It's worth delving deeper into the Atlantic article O.J. posted above, and especially a linked article from that one.
The easiest thing to say about this map is that "non-payers" ironically seem more likely to vote Republican and "payers" seem more likely to vote Democratic. But we can't say that for two reasons.
The first reason is that low income earners are much more likely to vote Democratic, even within Republican states. In 2008, Obama lost Georgia by 5 percentage points but he won 70% of voters who earned less than $30,000 -- which is precisely the demo most likely to owe no federal income tax. Obama lost Mississippi by 14 percentage points, but picked up 66% of voters who earned less than $30,000. As a general rule, Republicans win among richer voters -- both in the red states and the blue.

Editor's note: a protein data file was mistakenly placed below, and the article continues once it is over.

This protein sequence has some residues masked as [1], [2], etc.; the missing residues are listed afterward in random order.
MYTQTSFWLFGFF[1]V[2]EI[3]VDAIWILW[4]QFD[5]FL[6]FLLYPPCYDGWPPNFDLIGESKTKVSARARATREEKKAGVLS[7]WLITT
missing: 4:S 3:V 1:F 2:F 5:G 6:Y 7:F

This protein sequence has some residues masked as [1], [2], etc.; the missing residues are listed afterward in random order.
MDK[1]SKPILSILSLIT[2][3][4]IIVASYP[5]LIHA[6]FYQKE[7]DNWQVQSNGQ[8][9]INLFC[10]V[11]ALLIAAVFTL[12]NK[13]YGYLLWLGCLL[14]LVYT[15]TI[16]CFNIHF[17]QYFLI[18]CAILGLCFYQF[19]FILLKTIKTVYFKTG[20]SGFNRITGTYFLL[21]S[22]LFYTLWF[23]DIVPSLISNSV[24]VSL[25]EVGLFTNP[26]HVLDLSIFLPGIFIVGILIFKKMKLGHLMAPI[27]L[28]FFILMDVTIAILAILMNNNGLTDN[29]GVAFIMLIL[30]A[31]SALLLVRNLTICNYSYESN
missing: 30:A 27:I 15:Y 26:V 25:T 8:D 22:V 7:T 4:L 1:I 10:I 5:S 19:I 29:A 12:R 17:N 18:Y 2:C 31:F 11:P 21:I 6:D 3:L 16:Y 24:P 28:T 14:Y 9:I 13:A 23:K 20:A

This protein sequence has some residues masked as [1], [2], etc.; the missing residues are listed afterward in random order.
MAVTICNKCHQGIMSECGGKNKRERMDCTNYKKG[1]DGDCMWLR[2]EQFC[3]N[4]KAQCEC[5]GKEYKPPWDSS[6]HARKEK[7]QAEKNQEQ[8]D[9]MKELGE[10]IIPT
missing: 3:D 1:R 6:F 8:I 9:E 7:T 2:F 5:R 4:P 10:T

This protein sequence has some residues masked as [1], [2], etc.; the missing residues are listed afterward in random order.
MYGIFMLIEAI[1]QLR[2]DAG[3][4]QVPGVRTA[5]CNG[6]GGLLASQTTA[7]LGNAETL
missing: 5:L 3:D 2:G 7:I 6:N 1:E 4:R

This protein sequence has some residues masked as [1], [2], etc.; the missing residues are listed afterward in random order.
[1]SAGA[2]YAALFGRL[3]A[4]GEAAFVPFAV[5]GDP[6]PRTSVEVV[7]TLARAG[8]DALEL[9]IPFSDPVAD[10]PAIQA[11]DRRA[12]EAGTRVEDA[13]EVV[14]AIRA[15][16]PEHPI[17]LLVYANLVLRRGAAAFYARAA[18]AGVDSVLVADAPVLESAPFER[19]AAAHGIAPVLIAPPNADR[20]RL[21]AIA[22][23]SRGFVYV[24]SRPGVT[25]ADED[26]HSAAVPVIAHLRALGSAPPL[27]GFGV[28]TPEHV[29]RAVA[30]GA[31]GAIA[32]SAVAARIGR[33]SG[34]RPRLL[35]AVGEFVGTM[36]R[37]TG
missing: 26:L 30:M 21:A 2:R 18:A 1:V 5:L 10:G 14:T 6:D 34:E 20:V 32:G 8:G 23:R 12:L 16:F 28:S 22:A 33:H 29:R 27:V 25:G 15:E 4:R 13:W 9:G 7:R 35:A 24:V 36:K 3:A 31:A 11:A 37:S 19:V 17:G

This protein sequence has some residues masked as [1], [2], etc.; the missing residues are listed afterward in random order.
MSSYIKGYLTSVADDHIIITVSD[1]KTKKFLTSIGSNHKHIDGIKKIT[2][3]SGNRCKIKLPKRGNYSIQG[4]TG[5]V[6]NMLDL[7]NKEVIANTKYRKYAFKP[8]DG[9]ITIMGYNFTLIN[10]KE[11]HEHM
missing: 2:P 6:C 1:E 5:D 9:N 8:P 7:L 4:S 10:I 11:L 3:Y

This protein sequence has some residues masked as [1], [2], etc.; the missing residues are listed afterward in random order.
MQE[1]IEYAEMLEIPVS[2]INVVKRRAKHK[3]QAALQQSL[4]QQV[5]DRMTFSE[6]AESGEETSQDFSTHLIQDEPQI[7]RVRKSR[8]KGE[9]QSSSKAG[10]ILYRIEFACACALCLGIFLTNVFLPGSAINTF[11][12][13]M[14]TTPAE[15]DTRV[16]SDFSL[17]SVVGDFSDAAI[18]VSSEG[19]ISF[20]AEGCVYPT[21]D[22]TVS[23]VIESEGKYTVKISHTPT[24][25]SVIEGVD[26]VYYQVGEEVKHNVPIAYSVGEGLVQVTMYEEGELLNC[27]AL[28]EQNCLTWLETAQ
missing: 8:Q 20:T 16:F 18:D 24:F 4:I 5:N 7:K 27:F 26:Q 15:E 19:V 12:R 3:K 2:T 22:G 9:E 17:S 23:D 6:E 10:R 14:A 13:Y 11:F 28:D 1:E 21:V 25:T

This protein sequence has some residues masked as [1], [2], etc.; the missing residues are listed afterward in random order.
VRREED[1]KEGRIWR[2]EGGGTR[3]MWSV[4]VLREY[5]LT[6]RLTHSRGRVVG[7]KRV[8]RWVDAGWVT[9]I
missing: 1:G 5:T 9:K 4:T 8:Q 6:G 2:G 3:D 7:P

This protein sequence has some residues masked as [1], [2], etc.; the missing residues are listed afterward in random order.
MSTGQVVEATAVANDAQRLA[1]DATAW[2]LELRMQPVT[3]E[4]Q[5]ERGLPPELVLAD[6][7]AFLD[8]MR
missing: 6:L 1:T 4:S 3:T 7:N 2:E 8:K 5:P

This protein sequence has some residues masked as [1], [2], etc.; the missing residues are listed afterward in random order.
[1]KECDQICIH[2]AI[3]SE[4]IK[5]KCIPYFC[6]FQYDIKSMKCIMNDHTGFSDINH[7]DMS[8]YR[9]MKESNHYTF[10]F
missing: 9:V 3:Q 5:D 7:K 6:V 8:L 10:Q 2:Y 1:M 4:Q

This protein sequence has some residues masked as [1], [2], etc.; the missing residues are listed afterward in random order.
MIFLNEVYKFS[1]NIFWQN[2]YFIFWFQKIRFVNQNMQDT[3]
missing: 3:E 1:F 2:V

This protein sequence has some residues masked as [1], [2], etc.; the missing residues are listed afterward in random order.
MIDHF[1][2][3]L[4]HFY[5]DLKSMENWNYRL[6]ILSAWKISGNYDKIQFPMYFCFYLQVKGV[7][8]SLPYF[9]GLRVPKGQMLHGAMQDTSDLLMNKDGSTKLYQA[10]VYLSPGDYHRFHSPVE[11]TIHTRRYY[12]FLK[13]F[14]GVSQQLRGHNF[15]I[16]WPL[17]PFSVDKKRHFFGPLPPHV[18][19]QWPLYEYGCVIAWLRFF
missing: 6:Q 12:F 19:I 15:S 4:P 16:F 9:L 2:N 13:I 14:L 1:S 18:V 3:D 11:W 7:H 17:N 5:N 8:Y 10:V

The second factor that complicates our efforts to determine how the 47% vote is that this group is divided between older people and poorer working families. Older people vote in higher numbers. But families earning less than $20,000 voted 30% less than the national average, while households earning more than $150,000 were 30% more likely to vote than average.
Devil's in the details. Basically those "non-income-tax-paying" states simply are the poorest in the country, and the poorest residents (while more likely to vote Democratic) are less likely to vote.
Have to admit, this surprised me a bit. I've generally figured that poor folks in the deep south tend to be ultra-religious, and will vote Republican based on that alone.
 I overlooked this line, which brings this more into focus:
Editor's aside: Voter turnout is also highly correlated with variables like race, but I don't have data on the 47% broken down by those demographics.